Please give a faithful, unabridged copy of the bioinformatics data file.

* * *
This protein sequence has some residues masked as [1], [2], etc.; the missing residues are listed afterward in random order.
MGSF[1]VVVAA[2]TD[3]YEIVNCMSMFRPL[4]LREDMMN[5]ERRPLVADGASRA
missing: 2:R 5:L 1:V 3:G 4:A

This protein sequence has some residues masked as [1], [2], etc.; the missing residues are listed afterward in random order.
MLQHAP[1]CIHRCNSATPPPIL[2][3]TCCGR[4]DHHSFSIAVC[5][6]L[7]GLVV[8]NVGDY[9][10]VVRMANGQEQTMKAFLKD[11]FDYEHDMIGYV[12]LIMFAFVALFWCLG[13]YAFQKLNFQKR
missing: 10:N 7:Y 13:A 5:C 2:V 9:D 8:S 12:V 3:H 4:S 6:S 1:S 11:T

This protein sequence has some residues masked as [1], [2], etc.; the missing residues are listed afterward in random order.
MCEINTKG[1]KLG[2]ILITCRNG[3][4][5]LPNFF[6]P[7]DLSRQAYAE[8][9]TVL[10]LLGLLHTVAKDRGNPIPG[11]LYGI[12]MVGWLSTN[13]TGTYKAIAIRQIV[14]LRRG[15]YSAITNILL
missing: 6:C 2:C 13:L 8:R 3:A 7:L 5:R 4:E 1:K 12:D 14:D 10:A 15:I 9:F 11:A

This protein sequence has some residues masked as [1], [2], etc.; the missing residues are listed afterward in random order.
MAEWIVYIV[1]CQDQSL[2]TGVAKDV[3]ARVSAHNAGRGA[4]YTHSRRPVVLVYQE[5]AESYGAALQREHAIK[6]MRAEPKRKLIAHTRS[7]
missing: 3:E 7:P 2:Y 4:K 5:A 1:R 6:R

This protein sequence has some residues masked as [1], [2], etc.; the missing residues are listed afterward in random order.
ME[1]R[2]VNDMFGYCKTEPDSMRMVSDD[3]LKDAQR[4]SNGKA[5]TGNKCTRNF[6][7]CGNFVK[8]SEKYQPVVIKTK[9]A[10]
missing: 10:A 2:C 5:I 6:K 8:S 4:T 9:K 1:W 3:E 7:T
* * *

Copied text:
This protein sequence has some residues masked as [1], [2], etc.; the missing residues are listed afterward in random order.
MGSF[1]VVVAA[2]TD[3]YEIVNCMSMFRPL[4]LREDMMN[5]ERRPLVADGASRA
missing: 2:R 5:L 1:V 3:G 4:A

This protein sequence has some residues masked as [1], [2], etc.; the missing residues are listed afterward in random order.
MLQHAP[1]CIHRCNSATPPPIL[2][3]TCCGR[4]DHHSFSIAVC[5][6]L[7]GLVV[8]NVGDY[9][10]VVRMANGQEQTMKAFLKD[11]FDYEHDMIGYV[12]LIMFAFVALFWCLG[13]YAFQKLNFQKR
missing: 10:N 7:Y 13:A 5:C 2:V 9:D 8:S 12:V 3:H 4:S 6:S 1:S 11:T

This protein sequence has some residues masked as [1], [2], etc.; the missing residues are listed afterward in random order.
MCEINTKG[1]KLG[2]ILITCRNG[3][4][5]LPNFF[6]P[7]DLSRQAYAE[8][9]TVL[10]LLGLLHTVAKDRGNPIPG[11]LYGI[12]MVGWLSTN[13]TGTYKAIAIRQIV[14]LRRG[15]YSAITNILL
missing: 6:C 2:C 13:L 8:R 3:A 7:L 5:R 4:E 1:K 12:D 14:D 10:A 15:I 9:F 11:A

This protein sequence has some residues masked as [1], [2], etc.; the missing residues are listed afterward in random order.
MAEWIVYIV[1]CQDQSL[2]TGVAKDV[3]ARVSAHNAGRGA[4]YTHSRRPVVLVYQE[5]AESYGAALQREHAIK[6]MRAEPKRKLIAHTRS[7]
missing: 3:E 7:P 2:Y 4:K 5:A 1:R 6:R

This protein sequence has some residues masked as [1], [2], etc.; the missing residues are listed afterward in random order.
ME[1]R[2]VNDMFGYCKTEPDSMRMVSDD[3]LKDAQR[4]SNGKA[5]TGNKCTRNF[6][7]CGNFVK[8]SEKYQPVVIKTK[9]A[10]
missing: 10:A 2:C 5:I 6:K 8:S 4:T 9:K 1:W 3:E 7:T